"William Tuma caught a runaway team hitched to a buggy with a lady in it last Sunday evening while on his way north to see about some threshing. William got badly hurt but stopped the horses just in time to prevent them from plunging down a terrible hill, which meant certain death to the occupant of the buggy." (The Ord Weekly Journal, 3 Aug 1899.)
William and his brother Joe owned and operated a threshing machine beginning in mid-July 1899. On 9 November 1899 The Ord Weekly Journal reported, "Wm. Tuma commenced [teaching] a term of school in district 49 Monday. He thinks that will be better than threshing grain."
On 1 February 1900 The Ord Weekly Journal reported, "W. J. Tuma, who is teaching in District 49, turned loose on the people of that district and compelled obedience to the compulsory attendance law. His decided action has secured good attendance at school and is highly commended by the board. Mr. Tuma likes his school, but he says, 'I have only one drawback, the lack of books. I am the teacher and books also.' The writer hopes that the district will wake up and get more books. It is for their interest."
On 17 April 1900 at York, Nebraska, William John TUMA (age 23 of Ord, Nebraska) married Miss Inez PARKHURST (age 19 of York, Nebraska). The marriage record indicates that William was born at Fremont, Nebraska, the son of John TUMA and Katie SVOBODA. Inez was born at Ravenna, Nebraska, the daughter of Frank PARKHURST and Eliza FISHER. William and Inez were married by Orien W. FIFER, a minister of the Methodist Episcopal Church. View a copy of their marriage license. (York County, NE, Marriage Book E, page 686.)
The York, Nebraska, newspaper indicated that William and Inez were married in the Methodist parsonage at 11 a.m. on 17 April 1900 and went to their home in Ord, Nebraska, the same day. It was reported on the front page of The Ord Weekly Journal on Thursday, 19 April 1900, that the newlyweds went immediately to Ord where the groom was well known. He had finished teaching school the previous week. (The same issue of Ord's newspaper reported that Mrs. John TUMA was injured on 12 April 1900 at nearby Elyria, Nebraska, when the cellar steps gave way.)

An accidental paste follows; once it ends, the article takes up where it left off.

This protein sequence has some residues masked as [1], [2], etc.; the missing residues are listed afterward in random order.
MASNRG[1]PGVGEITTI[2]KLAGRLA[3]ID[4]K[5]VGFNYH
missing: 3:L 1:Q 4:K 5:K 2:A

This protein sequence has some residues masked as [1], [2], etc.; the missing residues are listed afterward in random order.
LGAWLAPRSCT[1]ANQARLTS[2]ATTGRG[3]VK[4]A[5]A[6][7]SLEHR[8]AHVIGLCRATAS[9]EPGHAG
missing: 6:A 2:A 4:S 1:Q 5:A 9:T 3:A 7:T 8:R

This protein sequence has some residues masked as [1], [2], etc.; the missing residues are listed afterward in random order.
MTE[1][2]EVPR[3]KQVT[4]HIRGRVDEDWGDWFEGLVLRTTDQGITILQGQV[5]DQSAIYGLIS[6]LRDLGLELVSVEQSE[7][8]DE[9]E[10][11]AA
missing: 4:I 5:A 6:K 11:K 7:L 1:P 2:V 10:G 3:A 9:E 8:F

William's marriage license contains the earliest record we have of his signature. Samples of the signatures of William TUMA, William COLEMAN, and William COLE are available for comparison. His unique "W" helps to confirm that the same man signed each name.
The Ord Weekly Journal reported that W. J. TUMA and wife of Ord took the passenger train to Elyria, Nebraska, on Friday evening, 4 May 1900, and returned on Saturday morning. Perhaps this overnight trip was for the purpose of introducing Inez to William's mother, Katie, and brother, Joe, who were living at Elyria, 7 miles northwest of Ord. In the same issue of the newspaper was a brief report that Mrs. John TUMA was recovering from her accident. This suggests that the visit was (also) for the purpose of checking on Katie's recovery.
The following family appeared on the 1900 census of Elyria Township in Valley County, Nebraska: Joe TUMA, born in March 1878 in Nebraska, a farmer who owned his farm; his father was born in Germany and his mother in Bohemia. Joe's mother, Kathie TUMA, born in November 1848 in Bohemia, divorced, mother of 6 children, 5 living in 1900; immigrated to the United States in 1869; both her parents were born in Bohemia. Anne SAVOLK, a widow, born in July 1872 in Nebraska, was working as a servant in their home; both her parents were born in Bohemia. (Joseph/Joe TUMA also appears on the census records of 1910 and 1920 in Valley Co., NE, with wife Anna and children. Joe died in 1921 and was buried at Cottonwood Cemetery at Burwell, Garfield Co., NE.)